Kroger is rationing ribs. Wendy's is running out of cheeseburgers.
The Covid-19 outbreak has stricken the nation's slaughterhouses so badly, last week President Trump felt compelled to sign an executive order requiring them to stay open as a matter of national emergency.
It is another thing Americans should think hard and rationally about. The fragility of the food chain. Who supplies the meat. And who is essential.
I've worked in slaughterhouses in Alaska and North Carolina. The jobs are grueling, low-wage and mainly filled by immigrants.
It didn't used to be that way. Until the early '90s, there were few migrants – legal or otherwise – working in American slaughterhouses. The packing plants were unionized and paying more than $10 an hour, with benefits. That would be about $20 an hour, today.
Americans once made a living working in these meat plants — bought a house, raised children, sent them to college and retired. Americans worked these jobs. The held onto them fiercely. And the meat companies made money.
So what happened? How did we become a nation of Louis XVIs unwilling to prepare our own breakfast sausages? Are we unwilling to work?
The big meat companies pushed steep wage and benefits cuts in the mid-’80s and ‘90s. Labor countered with calamitous strikes. Then came consolidation, mechanization and deregulation. Then came NAFTA. Immigrants came soon after that. By the mid- 90s, the roof had caved in on the American meatpacking worker.
Today, the average hourly wage of a slaughterhouse worker, adjusted for inflation, has fallen by 40 percent, according to both government and industry statistics. In the meantime, the retail price of meat, again adjusted for inflation, has gone through the roof. The price of a pound of bacon has risen by 30 percent over those same 30 years.
All the while, working conditions in those factories have devolved into a mechanized circle of hell and misery, as the Covid outbreak now exposes.
Those immigrants work like burros in places like Alaska and North Carolina and South Dakota. Meat depends on human strength and labor. Killing, cutting, hacking, deboning. Tens of thousands of repetitive cuts a day. Working shoulder to shoulder. Staring down a conveyor belt of dead flesh. Inhaling blood, chlorine particles and your neighbor's breath...10 hours a day, six days a week.
Meatpacking has some of the highest injury rates of injury of any U.S. job. Greasy knives. Respiratory maladies. Nagging coughs. Now Covid-19.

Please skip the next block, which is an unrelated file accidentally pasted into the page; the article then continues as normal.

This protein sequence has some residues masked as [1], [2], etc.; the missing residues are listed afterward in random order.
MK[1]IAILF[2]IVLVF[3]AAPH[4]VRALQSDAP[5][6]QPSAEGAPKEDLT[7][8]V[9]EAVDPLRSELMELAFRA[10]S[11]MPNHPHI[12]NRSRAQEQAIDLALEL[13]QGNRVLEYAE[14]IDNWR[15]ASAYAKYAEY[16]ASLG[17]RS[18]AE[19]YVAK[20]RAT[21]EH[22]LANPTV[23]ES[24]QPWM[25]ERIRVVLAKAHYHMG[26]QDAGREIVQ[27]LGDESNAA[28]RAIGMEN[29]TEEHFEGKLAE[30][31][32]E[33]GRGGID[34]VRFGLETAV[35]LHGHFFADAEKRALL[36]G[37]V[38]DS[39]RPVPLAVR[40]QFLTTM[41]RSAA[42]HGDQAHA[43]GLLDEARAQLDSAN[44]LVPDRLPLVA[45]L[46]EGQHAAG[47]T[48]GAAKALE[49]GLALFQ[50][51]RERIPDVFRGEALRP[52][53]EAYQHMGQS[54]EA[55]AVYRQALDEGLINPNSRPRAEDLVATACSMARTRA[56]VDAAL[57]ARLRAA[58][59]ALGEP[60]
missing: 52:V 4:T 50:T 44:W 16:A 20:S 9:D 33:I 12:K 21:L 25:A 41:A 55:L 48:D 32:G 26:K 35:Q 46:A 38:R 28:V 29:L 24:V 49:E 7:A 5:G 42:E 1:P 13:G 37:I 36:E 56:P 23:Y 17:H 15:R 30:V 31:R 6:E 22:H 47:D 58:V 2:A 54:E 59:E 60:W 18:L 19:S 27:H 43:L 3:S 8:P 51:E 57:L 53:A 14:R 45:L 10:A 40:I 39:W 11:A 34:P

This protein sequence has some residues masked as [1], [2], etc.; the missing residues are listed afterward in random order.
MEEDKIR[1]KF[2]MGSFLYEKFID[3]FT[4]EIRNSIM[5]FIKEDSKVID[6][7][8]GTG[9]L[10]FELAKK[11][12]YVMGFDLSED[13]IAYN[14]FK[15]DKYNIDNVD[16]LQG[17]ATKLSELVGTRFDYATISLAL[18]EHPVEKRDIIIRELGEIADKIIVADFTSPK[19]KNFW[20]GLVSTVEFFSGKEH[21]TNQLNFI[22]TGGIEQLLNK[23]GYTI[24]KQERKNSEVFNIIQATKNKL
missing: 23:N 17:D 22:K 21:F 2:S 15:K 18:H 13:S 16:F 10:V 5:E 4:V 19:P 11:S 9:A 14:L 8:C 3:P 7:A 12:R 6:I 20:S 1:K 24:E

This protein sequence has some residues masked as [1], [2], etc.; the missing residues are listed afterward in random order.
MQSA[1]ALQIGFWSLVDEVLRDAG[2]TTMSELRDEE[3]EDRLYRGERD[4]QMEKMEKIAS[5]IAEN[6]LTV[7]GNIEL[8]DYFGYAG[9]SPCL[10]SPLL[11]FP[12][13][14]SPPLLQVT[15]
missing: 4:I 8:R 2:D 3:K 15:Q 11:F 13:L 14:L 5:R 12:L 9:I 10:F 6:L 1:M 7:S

There'ss nothing spectacular or unspectacular about immigrant labor. It is transactional. He sends American dollars home, where he will convert them into a stable of cabs, or a convenience store or a brick home, preparing a comfortable retirement in the country he came from.
Harsh reality check
The Invisible Hand has created more middle-class Mexicans than Mexico ever did. And in this time, the Mexicans have become the biggest influx of foreign-born workers in U.S. history.
The American man, on the other hand, the one born in rural South Dakota or Kansas or Michigan, sees himself losing wealth and ground. When this economy starts back up, his worries will be focused on the sustainability of his home and his retirement and the eventual export of his children to the big city. He will end up picking his clothes from a second-hand shop, most likely.
Falling wages, rising prices. So where is all the money?
Despite the presidential order, some processing plants are closing for lack of healthy workers, leading to an oversupply of meat still on the hoof. But even with cattle and hog prices falling these past two months, the meat companies are booking record profits. This might be encouraging mathematics for CEOs. But to the American consumer, the proposition is a calamity. Congress has threatened to investigate. But I wouldn't hold my breath...unless I was working on the line again.
It's worth thinking about as you sit idling at the drive-through window: Where's the beef?